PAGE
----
As for artificial satellites, you can see them on any clear night. They simply look like stars moving across the sky. Their brightnesses vary. For instance, the latest fleet of satellites – the Iridium satellites – have highly reflective solar panels. They will sail across the sky shining like a moderately bright naked-eye star, until sunlight glints off their reflective panels – that’s when the satellites will suddenly *FLARE* briefly to outshine the planet Venus. The best time to spot a satellite is shortly after the sun sets. All you have to do is be someplace where you can see the night sky reasonably well; just lie down and look up! If you spend about a half hour under the stars, you should be able to spot several satellites going in various directions across the night sky. For satellite predictions, please go to the following web site:
QUESTIONIs light related to matter?
REPLYThe answer is related to an area of physics called QED, or Quantum Electrodynamics. It is the strange and wonderful theory of light and matter, or (more specifically), the interaction of light and electrons. Light is made up of particles. Each little lump of light is called a photon; one way to think of them is as raindrops. As particles of light, photons account for many familiar effects we witness daily – such as light bouncing off a mirror or light bending when it enters air or water. So yes, light and matter are related in a very curious and wonderful way.
QUESTION:What is the oldest thing on earth?
REPLY:Danish researchers announced in January 1999 that they had found what they think may be evidence of the oldest life on Earth – a signature left by plankton 3.7 billion years ago. But here’s the punch line. It’s not a fossil imprint, like a dinosaur footprint, but a chemical signature in ancient rocks in west Greenland.
All life on Earth is based on the element carbon, and living things make chemical changes to this carbon. The Danish team looked at two particular variants, or isotopes, known as carbon-12 and carbon-13. The group examined microscopic globules of graphite – which is pure carbon – from some metamorphic rocks known to be 3.7 billion years old and known to have once been seafloor sediment. The levels of carbon-12 and carbon-13 were similar to those found in more modern deposits, which scientists know include the waste products and remains of plankton. So the evidence looks good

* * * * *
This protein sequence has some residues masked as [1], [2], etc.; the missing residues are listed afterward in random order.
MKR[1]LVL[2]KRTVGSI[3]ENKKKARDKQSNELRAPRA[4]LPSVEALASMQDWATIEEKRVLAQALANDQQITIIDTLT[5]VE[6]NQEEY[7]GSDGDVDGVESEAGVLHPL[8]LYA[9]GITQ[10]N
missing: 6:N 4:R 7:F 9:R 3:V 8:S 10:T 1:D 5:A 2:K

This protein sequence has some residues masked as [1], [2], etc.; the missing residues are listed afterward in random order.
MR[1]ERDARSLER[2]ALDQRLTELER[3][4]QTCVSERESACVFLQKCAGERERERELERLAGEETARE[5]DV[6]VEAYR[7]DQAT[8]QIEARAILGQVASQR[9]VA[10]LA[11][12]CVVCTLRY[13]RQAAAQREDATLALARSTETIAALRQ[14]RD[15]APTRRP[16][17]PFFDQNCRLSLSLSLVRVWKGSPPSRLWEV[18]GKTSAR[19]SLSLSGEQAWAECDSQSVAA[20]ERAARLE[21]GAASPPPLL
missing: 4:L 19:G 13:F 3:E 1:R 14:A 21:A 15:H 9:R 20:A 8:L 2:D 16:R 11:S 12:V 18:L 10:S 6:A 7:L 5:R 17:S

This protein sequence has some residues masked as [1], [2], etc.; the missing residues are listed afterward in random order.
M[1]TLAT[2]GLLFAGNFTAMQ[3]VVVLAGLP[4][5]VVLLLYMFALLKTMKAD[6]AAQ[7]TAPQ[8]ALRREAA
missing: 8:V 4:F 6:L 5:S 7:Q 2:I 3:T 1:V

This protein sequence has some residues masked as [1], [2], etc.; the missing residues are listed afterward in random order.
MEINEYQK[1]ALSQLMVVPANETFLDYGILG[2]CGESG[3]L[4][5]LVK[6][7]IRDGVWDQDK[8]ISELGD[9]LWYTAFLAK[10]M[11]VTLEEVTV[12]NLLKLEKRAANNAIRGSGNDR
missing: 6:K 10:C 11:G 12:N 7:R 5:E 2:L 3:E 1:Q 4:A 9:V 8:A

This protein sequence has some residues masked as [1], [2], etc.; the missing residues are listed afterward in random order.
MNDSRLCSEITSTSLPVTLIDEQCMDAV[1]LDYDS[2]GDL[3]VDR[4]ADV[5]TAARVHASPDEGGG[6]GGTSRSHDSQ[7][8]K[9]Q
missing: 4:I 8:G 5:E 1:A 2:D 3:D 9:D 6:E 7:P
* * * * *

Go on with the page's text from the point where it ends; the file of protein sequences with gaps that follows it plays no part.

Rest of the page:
QUESTION:Why is Earth the only planet that has living things on it?
REPLY:Ah! Interesting question. But the real question should be "Is Earth the only planet that has living things on it?" Sure, there aren’t any civilizations of human beings on any other planets in our Solar System, but life has many forms. Bacterial life could, and I believe, probably does exist on Mars, Jupiter’s moon Europa, and possibly Saturn’s Moon Triton. Life on these worlds is a real possibility.
Big creatures, such as us, exist as we do, because of Earth’s distance from the Sun (93 million miles). All the other planets are either too close to the Sun (so too hot), or too far away (too cold) for human life to exist without exterior protection. The surface of Venus, for instance, is hot enough to melt lead. And although some regions on Mars can have reasonable daytime temperatures (ones that we could stand) the planet’s nighttime temperatures can plummet to -100 degrees C. There are many other factors, of course, but that would require an entire course in the history of the Solar System. So, for now, be glad you’re on Earth.
QUESTION:What are magnets? Can humans be magnets?
REPLY:Well, I have to admit I’m attracted to that question (joke). In simple terms, a magnet is a mass of iron that has the ability to attract or repel other masses of iron. The attraction happens on the atomic level. If you could see the iron’s atomic structure with all its electrons moving about, you’d see that the tiny particles orient themselves in the direction of Earth’s magnetic field. So all magnetic objects have two poles (like Earth) – north and south. Cut a magnet in two and you won’t separate the north from the south pole. You’ll end up with two magnets, each with a north and south pole. It’s also possible to magnetize or demagnetize bodies, such as steel. Take a hammer to a steel rod and pound on it for a while and you’ll shake those tiny particles about, forcing them to align themselves with Earth’s magnetic field.
Are humans magnets? Well, I got a charge out of that question (joke). Actually that’s a wonderful question, and the answer is that we can mimic a magnet’s force by becoming "electrified." Just as a magnet can attract a magnetic material from a distance (without touching it), so too can an electrified object. Don’t ask me to explain that though, because it’s one of those incredible mysteries (invisible attractions and repulsions) that keep scientists up all night wondering about them. Meanwhile, on the next cold, dry day, rub a balloon against your body and then put it next to your hair. See if your hair doesn’t stand on end.
QUESTION:What makes baking soda and vinegar foam up?
REPLY:Thanks for asking, because these two products are used to make miniature volcanoes! The baking soda reacts with the vinegar, producing carbon dioxide gas. As the gas forms, it expands quickly. And what is foam but air bubbles surrounded by a veneer of matter, such as a liquid. Now, if you want to make a really neat volcano here’s what you need: